Drought, heat turn western U.S. into tinderbox

Dozens of fires burning in the West are tearing through thousands of acres and forcing people from their homes. From California to Washington, more than 80 major wildfires were burning as of Monday morning.

One person died in Idaho while preparing to evacuate.

Severe drought and scorching heat have turned much of the western U.S. into a tinderbox.

Fires in central Washington have already ripped through nearly 100,000 acres, reports CBS News' Danielle Nottingham. The flames tore through a lumber yard in Chelan and are threatening to do the same to more than 150 homes. Some 1,500 people there have been forced to evacuate. At least six wildfires have surrounded the city.

"It was pretty scary I've never seen a fire storm spread this fast," Reggie Collins said.

More than 700 firefighters have poured into the area, armed with air tankers dumping fire retardant, hoping to keep the flames from tearing down the popular tourist area.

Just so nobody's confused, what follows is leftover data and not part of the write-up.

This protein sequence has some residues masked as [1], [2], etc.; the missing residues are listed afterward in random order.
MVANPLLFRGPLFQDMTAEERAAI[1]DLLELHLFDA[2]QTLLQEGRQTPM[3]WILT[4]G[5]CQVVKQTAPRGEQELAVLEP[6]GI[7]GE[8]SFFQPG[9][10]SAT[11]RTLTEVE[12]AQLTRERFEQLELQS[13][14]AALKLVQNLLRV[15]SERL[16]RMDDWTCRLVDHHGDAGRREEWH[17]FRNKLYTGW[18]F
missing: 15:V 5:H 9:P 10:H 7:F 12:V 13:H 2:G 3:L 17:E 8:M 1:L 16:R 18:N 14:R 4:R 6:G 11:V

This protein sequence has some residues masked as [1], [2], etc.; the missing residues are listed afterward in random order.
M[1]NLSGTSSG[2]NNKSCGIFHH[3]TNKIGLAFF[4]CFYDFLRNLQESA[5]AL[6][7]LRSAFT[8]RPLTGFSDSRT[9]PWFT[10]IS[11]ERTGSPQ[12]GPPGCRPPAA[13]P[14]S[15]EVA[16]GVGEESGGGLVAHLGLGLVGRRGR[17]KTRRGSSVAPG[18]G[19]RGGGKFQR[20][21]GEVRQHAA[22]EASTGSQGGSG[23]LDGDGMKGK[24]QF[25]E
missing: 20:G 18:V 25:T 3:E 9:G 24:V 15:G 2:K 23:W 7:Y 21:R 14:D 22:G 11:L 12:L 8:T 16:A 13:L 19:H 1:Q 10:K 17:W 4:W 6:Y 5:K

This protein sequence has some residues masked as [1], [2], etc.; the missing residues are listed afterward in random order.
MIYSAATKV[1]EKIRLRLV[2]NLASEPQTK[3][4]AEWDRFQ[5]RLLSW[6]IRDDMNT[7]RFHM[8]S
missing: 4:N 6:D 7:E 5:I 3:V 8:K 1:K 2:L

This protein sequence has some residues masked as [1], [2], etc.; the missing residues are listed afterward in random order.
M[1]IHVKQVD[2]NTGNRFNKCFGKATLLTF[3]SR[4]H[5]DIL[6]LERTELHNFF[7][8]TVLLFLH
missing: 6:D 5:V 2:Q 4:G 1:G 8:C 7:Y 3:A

"It was a panic zone but still we had enough time, people coming up and just telling us, 'Hey, man, it's heading your way, get out,'" Mike Walsh said.

Calm winds should help fire fighters as they try and stay ahead of the fast moving flames. Crews were trying still to restore power for some of the 9,000 people left in the dark this weekend.

At least two more wildfires were sparked in California Sunday.

Super scooping planes picked up water near beach-goers to help fight the Lincoln Fire outside Los Angeles. Firefighters battled triple-digit temperatures as they tried to keep the flames from jumping a highway.

Voluntary evacuation orders were issued for people nearby.

Sunday's flames in Southern California burned down several structures and left 10 fire fighters injured, some from heat exhaustion and dehydration.